For example: whenever someone – particularly a government official – from a donor nation visits your country, don’t hesitate to mention programs you know about that are supported by the Global Fund, and speak honestly about how they affect people’s lives. But donor governments are not the only ones who need to hear from you. Contact senior officials in your country, make sure they know about programs that are making a difference, and tell them to mention the Global Fund when they are visiting donor countries.
A third suggestion is that every time you are in contact with the media in your country, take every opportunity to tell them how important funding is. And here’s a fourth: If you like to write, consider writing a blog on your website about what a specific program has achieved with support from international partners like the Global Fund or others. If you share your blog or opinion piece with us at email@example.com, we can explore the possibility of amplifying it on our website, or else publishing it more broadly with our partnership with the Huffington Post.
Invest in Health for Sustainable Development
Every once in a while, a specific news article comes along that gets our attention. In a recent issue of the Lancet, one of the world’s leading medical journals, several global leaders jointly signed an article explaining that tremendous gains in development can be made if health is put at the center of development initiatives. The article, titled “A Healthy Perspective: the Post-2015 Development Agenda” was written by leaders of several development agencies: Seth Berkley of GAVI Alliance, Margaret Chan of WHO, Mark Dybul of the Global Fund, Keith Hansen of the World Bank as well as Anthony Lake of UNICEF, Babatunde Osotimehin of UNFPA, and Michel Sidibé of UNAIDS.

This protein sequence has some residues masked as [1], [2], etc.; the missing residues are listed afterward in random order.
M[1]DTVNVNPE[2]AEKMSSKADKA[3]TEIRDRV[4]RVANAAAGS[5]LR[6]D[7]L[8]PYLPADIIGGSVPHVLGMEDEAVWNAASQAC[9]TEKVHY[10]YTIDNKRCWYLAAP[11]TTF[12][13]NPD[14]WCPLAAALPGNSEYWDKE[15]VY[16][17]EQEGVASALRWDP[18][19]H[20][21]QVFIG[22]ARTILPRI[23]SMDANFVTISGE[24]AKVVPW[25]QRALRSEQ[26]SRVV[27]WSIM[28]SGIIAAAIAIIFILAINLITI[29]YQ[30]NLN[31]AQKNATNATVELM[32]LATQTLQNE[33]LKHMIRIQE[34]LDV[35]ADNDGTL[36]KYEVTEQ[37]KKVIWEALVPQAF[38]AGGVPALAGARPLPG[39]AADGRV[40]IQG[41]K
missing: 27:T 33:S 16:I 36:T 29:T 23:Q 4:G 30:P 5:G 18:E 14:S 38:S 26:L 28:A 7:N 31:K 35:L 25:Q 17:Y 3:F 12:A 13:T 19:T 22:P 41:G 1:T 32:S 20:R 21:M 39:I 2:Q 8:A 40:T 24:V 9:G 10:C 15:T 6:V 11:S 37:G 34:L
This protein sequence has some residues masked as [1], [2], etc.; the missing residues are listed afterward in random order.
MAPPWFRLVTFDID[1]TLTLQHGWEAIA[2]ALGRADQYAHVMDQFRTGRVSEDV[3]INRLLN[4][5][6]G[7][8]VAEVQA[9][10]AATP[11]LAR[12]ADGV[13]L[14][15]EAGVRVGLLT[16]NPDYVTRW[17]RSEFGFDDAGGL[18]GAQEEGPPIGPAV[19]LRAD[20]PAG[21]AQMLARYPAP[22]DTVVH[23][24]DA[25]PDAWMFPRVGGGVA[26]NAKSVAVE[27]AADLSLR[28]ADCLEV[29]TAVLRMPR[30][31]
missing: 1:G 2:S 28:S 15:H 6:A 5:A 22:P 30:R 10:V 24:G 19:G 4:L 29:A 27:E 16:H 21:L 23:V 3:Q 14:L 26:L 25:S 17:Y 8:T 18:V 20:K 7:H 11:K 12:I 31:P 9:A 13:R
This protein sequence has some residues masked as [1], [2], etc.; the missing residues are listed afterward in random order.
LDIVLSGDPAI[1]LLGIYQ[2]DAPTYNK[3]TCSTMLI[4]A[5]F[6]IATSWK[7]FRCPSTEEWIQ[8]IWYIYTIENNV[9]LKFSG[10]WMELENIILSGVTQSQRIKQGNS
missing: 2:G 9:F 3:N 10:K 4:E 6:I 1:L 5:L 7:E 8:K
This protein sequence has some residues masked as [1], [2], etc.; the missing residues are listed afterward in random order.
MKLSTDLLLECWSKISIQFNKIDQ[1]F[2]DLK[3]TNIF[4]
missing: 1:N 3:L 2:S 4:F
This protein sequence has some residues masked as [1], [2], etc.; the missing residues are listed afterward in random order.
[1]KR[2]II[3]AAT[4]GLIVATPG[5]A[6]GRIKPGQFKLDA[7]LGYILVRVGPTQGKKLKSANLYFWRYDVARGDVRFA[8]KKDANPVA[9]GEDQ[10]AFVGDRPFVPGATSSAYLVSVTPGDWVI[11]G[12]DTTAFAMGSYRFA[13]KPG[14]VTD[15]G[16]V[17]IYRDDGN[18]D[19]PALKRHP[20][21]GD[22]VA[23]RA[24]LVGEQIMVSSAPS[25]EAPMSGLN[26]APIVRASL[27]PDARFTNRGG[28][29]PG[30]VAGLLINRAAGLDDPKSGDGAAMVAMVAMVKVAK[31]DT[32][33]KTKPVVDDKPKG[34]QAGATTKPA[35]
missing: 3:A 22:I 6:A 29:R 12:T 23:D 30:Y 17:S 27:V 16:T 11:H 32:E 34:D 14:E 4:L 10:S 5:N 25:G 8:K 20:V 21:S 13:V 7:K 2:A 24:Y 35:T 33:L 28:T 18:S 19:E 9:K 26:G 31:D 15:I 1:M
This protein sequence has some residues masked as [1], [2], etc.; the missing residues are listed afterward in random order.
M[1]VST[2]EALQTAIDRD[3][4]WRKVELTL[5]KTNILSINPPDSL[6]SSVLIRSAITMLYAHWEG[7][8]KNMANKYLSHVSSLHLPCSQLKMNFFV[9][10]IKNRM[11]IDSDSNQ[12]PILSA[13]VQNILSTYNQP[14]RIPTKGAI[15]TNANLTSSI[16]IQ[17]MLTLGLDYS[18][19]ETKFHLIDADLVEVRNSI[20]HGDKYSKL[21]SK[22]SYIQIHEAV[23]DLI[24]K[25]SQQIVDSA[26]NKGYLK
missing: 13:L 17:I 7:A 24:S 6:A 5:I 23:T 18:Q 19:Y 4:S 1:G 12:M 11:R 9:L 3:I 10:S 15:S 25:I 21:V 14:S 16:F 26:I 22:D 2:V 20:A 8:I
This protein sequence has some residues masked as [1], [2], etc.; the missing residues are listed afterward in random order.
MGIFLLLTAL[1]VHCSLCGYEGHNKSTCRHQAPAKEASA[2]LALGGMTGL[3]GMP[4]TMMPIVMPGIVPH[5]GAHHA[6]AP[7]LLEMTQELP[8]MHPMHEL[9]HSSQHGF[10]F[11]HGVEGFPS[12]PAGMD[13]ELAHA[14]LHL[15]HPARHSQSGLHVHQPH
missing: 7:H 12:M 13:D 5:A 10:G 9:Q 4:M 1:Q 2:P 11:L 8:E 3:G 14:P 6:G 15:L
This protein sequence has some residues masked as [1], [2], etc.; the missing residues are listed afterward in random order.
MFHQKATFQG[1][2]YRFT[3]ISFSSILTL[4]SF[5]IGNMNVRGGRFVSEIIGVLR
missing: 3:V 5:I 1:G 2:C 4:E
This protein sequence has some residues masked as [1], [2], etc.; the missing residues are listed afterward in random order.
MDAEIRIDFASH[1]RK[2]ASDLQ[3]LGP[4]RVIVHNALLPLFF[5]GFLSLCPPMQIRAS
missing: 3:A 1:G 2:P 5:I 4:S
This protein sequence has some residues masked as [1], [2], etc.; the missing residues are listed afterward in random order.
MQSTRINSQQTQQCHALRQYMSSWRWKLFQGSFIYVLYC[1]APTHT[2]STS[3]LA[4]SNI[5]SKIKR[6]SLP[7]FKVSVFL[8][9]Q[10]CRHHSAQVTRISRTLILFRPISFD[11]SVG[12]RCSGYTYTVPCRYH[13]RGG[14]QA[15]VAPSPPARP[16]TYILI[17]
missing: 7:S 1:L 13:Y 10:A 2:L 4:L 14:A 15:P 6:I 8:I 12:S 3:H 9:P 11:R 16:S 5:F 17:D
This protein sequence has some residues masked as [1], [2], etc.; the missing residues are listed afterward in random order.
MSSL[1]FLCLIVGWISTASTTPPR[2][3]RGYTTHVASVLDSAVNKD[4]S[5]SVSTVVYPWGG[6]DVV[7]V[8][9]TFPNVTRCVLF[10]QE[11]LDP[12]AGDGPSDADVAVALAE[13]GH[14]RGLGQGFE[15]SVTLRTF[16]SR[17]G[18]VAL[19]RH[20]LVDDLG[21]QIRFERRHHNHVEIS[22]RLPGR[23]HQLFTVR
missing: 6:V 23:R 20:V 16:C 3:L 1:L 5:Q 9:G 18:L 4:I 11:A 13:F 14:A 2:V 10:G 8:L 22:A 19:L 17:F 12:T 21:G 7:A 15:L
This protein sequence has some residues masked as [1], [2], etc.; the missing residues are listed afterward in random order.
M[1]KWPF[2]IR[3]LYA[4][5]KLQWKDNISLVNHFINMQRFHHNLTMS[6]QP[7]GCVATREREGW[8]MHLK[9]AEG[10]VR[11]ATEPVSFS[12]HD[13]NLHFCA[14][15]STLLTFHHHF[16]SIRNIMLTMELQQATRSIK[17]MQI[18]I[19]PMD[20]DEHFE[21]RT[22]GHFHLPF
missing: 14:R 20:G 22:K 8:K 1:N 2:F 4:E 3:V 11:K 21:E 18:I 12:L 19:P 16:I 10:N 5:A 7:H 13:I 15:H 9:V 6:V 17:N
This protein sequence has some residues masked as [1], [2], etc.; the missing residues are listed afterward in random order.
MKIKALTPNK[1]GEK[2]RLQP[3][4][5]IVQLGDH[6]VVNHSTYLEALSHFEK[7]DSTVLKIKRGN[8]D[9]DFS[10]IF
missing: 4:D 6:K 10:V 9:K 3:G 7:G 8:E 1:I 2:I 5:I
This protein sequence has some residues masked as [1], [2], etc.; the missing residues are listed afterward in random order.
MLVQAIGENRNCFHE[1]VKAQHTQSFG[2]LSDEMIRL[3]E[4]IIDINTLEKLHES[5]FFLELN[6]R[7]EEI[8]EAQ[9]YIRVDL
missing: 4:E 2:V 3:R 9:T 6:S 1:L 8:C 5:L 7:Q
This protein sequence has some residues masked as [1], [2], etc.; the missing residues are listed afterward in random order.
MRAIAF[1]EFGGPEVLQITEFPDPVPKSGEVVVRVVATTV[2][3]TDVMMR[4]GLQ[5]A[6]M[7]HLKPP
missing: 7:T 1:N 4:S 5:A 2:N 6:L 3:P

“A healthy population is a prerequisite for development,” they wrote. “One extra year’s increase in average life expectancy can increase gross domestic product by four percent.” Through investing in health and expanding access to immunization, for instance, economies in poor countries can be revitalized. Such an effect can be attributed to the fact that “healthy individuals are more productive, earn more, save more, invest more, and work longer.”
The inverse is true, too, as unhealthy people carry a high cost for themselves and for their countries. As an example, the malaria burden estimated by the World Bank to cost Africa about US$12 billion a year. Two years before the deadline of the Millennium Development Goals, the global goals set in the year 2000 need to be recognized for transforming world health and, ultimately, world development. “Fewer children are dying, fewer children are underweight,” the article says. “Fewer people are contracting HIV and fewer women die in childbirth each year.” These improved results are fundamental to promoting sustainable development. “Sustainable development is fundamentally a question of people’s opportunity to influence their future, claim their rights, and voice their concerns.”